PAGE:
Staffordshire University logo
STORE - Staffordshire Online Repository

The Gamification of War, and The Military Edutainment Complex. A study of the reformation of warfare and the organisation of play post-September 11th 2001

WEBLEY, Stephen (2014) The Gamification of War, and The Military Edutainment Complex. A study of the reformation of warfare and the organisation of play post-September 11th 2001. In: Standing Conference for Organisational Symbolism, 11-14 July, Utrecht.

[img] Slideshow
SCOSSJW9 2014.pptx - Presentation
Restricted to Repository staff only
Available under License All Rights Reserved.

Download (11MB) | Request a copy

Abstract or description

"All wars are things of the same nature ... War is the continuation of Politik by other means."
Vom Kriege (1832) Carl Von Clausewitz
Computer games demonstrate a close relationship between the capability for waging war and the prosecution of the act itself. 'Tennis for Two' (1958) and 'Space War' (1962), were products of a unity of military, security, and civil institutions that originated out of the military necessities of World War II - the Military Industrial Complex [MIC]. The organising potential of games initiated the policy-making of nuclear brinkmanship in the Cold War, and provided the artificial intelligence needed for autonomous nuclear missiles (Crogan 2011). In conflicts post-WWII these logics and technics are utilised to plan for, simulate, and prosecute 'Nintendo Warfare,' and justify 'Virtuous War.' (Der Derian 2009).
The resulting Gamification appears to be a panacea to the conundrums of warfare post-September 11th 2001 (Singer 2009). From the strategy of 'Shock and Awe', counter insurgency operations and drone warfare, through commercial of-the-shelf military games, to the next generation of cyber technologies, game logics are employed. Whilst appearing as a revolution to policy makers, the technics and logics of this Revolution in Military Affairs belies the fact that since 1992, 99.15% of recorded wartime casualties have been civilians ( 2013). Hence, we are left with an unreliable perspective of the organizing potential of the Gamification of war. Approached head-on, the MIC appears conspiratorial in nature and mythic in its size and scope, resulting in either the fetishistic disavowal of its existence, or its perpetual redefining in academic works, and games and the games industry as disparate from the MIC. (Der Derian 2001, Lenoir & Lowood 2003).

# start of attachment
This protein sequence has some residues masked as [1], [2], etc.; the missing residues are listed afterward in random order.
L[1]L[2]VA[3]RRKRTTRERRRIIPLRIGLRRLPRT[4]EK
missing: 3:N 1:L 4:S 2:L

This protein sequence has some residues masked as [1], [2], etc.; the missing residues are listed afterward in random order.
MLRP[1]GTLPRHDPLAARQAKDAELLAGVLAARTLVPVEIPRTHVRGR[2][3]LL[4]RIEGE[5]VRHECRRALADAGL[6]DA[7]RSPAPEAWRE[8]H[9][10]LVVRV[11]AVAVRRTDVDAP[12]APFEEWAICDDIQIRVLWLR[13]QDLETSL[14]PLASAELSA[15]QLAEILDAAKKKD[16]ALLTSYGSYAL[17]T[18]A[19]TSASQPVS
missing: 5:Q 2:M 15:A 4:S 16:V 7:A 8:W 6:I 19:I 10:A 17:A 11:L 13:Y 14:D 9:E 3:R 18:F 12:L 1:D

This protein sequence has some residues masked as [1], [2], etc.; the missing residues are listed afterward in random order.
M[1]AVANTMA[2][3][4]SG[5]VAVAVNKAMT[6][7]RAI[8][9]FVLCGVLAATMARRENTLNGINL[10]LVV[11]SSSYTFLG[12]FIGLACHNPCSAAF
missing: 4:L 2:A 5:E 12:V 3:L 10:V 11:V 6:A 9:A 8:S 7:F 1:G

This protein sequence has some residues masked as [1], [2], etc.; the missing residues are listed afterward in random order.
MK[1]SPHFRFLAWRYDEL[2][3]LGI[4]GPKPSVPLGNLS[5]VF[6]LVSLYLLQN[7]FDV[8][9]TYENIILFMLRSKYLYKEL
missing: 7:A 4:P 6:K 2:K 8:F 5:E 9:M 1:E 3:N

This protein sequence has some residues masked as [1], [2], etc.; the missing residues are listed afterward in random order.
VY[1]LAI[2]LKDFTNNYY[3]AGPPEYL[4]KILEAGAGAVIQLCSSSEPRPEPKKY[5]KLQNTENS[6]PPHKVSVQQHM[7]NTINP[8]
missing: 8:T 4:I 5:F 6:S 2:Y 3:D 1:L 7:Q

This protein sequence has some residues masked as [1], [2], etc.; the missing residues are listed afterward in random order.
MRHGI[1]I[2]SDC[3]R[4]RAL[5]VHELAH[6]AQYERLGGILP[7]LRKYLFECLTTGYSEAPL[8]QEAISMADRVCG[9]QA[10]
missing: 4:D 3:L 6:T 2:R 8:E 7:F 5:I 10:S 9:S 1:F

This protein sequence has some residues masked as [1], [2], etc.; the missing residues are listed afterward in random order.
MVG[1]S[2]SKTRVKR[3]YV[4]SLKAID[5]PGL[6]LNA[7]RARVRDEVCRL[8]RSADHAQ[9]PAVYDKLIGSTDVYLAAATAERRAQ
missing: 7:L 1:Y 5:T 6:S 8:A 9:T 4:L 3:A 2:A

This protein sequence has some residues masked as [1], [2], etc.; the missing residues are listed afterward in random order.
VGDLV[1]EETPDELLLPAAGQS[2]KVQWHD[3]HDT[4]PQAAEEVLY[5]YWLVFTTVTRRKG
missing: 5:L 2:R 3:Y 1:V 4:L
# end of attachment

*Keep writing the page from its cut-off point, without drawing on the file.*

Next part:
Whilst the study of war has had a long affinity with games, the analysis of the organising potential of play has been unable to bridge the gap between the dyadic of Clausewitzian philosophy (1832) and Jominian doctrine (1862). This gap coalesces in an inability to differentiate the capacity for war from the act, an inability to analyse the logics of war from within war itself, obfuscating attempts to evaluate the motivations, fantasies, and desires that support the reality of war (Masco 2013). Engaging Huizinga's (1938) 'all play means something' and reading the philosophy of Clausewitz through the optic of Lacanian structuralism, this paper situates the societal function of the MIC accounting for its ability to organise the enjoyment of its commodities within 'post-ideological' societies. Utilising a virtual world ethnographic research methodology this study investigates the organising potential of Gamification, its ideological affects, and its relation with the MIC of post-modernity. The study concludes that resituating the MIC bridges the inherent gap between the study of war and the Symbolic organisation of enjoyment. Reading Clausewitz through Lacan enables the Gamification of the MIC and warfare to be witnessed as the extension of Politik in our contemporary context - as an inchoate aggregate of politics and policy - and that anxiety over the ethics of post-modern warfare has to be inscribed in the play instinct and the fetishistic disavowal of the MICs organisation of enjoyment, revealing insights into beliefs and practices that underpin society that we refuse to acknowledge, but organise or our values and actions

Item Type: Conference or Workshop Item (Paper)
Additional Information: For access to the PowerPoint slides please contact
Faculty: School of Computing and Digital Technologies > Games and Visual Effects
Event Title: Standing Conference for Organisational Symbolism
Event Location: Utrecht
Event Dates: 11-14 July
Depositing User: Stephen WEBLEY
Date Deposited: 26 Jul 2019 08:36
Last Modified: 24 Feb 2023 13:56

Actions (login required)

View Item View Item

DisabledGo Staffordshire University is a recognised   Investor in People. Sustain Staffs
Legal | Freedom of Information | Site Map | Job Vacancies
Staffordshire University, College Road, Stoke-on-Trent, Staffordshire ST4 2DE t: +44 (0)1782 294000